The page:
of the truest definitions of cinema as an art form is capturing
emotions through images. With the two feature films, Gerry
released in 2002, and even more so with this film, Gus Van
Sant has represented the truth and beauty of cinema. Elephant
is a deeply emotional and thought-provoking experience. Particularly
in it's approach. Van Sant doesn't focus on the motivations
or reason for the killings, but instead leaves for interpretation.
Ultimately the film, through its symbolic images and sound,
is a film asking why no one prepared or expected such a horrific
tragedy, such as this, to happen. It's much easier to point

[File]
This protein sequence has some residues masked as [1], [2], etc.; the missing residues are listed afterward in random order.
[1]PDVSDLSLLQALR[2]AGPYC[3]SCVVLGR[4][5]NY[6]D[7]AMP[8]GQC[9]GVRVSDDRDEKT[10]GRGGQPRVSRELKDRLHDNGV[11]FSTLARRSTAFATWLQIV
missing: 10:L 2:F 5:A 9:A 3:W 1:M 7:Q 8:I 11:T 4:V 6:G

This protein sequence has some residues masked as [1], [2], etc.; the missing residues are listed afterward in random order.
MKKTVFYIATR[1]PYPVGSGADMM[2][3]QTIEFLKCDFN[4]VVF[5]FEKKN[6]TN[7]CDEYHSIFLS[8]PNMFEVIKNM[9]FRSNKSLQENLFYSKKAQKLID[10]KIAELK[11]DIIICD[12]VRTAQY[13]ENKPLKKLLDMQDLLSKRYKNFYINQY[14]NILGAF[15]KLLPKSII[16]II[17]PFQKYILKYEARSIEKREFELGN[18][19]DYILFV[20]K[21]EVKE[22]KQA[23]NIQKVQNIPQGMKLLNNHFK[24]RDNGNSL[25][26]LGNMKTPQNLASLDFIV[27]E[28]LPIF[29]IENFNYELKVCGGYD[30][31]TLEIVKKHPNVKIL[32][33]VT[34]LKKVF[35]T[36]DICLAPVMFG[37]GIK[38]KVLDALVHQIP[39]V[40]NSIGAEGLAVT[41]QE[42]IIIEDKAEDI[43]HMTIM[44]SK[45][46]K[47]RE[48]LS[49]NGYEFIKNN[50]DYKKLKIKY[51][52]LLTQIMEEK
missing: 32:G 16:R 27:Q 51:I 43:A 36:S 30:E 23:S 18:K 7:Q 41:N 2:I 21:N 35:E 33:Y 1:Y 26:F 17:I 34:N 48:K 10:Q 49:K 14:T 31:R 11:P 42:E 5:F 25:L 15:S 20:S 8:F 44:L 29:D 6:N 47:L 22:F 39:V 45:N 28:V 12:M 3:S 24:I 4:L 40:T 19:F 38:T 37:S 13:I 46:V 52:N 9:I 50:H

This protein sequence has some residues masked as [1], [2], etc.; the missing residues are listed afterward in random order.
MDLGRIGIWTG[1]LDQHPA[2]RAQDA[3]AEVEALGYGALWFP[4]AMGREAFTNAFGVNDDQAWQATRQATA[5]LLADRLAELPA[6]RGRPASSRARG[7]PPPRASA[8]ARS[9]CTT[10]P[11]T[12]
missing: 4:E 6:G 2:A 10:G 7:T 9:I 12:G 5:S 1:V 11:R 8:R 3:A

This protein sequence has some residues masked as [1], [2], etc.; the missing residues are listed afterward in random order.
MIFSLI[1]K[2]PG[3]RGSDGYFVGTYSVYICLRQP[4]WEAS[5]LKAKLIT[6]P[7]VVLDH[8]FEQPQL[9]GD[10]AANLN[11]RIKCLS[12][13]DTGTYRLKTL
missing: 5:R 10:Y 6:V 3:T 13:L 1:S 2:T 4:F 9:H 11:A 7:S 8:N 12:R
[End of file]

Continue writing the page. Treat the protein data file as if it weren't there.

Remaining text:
blame, but Elephant is a film that is willing to listen, understand,
and discover. Much like Van Sant's idol, Hungarian filmmaker
Bela Tarr's 1994 eight-hour epic Satantango, Elephant is structured
in a unique, multi-layered narrative that consistently follows
several characters and times (sometimes overlapping). What
results is a flawlessly executed and involving connection
as we witness the lives and fate of the characters. Using
a mostly improvised script and all non-professional actors,the
film perfectly portrays an authentic High School environment
and attitude. Also, the mood is captivating and rather creepy.
Through Van Sant's long takes and free flowing camera, there's
a haunting undertone of doom within the films atmosphere.
Also adding to the mood is the brilliant use of Beethoven's
Moonlight Sonata (which is one of the most moving pieces of
music ever created). Elephant is a deeply emotional, sad,
and important film of undeniable power.